Using "reinforcement learning", AGZ played itself over and over again, "starting from random play and without any supervision or use of human data", according to the Google-owned DeepMind researchers in their study. This allowed the system to improve and refine its digital brain, known as a neural network, as it continually learned from experience. This basically means that AlphaGo Zero was its own teacher.
"This technique is more powerful than previous versions of AlphaGo because it is no longer constrained by the limits of human knowledge," notes the DeepMind team in a release. "Instead, it is able to learn tabula rasa [from a clean slate] from the strongest player in the world: AlphaGo itself."
When playing Go, the system considers the most probable next moves (a "policy network"), and then estimates the probability of winning based on those moves (its "value network"). AGZ requires about 0.4 seconds to make these two assessments. The original AlphaGo was equipped with a pair of neural networks to make similar evaluations, but for AGZ, the Deepmind developers merged the policy and value networks into one, allowing the system to learn more efficiently.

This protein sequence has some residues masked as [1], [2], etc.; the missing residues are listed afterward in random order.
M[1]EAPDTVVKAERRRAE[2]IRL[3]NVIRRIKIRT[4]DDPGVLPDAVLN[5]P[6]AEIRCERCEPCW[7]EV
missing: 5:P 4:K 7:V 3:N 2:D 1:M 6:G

What's more, the new system is powered by four tensor processing units (TPUS) -- specialised chips for neural network training. Old AlphaGo needed 48 TPUs.
After just three days of self-play training and a total of 4.9 million games played against itself, AGZ acquired the expertise needed to trounce AlphaGo (by comparison, the original AlphaGo had 30 million games for inspiration). After 40 days of self-training, AGZ defeated another, more sophisticated version of AlphaGo called AlphaGo "Master" that defeated the world's best Go players and the world's top ranked Go player, Ke Jie.
Earlier this year, both the original AlphaGo and AlphaGo Master won a combined 60 games against top professionals. The rise of AGZ, it would now appear, has made these previous versions obsolete.
This is a major achievement for AI, and the subfield of reinforcement learning in particular. By teaching itself, the system matched and exceeded human knowledge by an order of magnitude in just a few days, while also developing unconventional strategies and creative new moves. For Go players, the breakthrough is as sobering as it is exciting; they're learning things from AI that they could have never learned on their own, or would have needed an inordinate amount of time to figure out.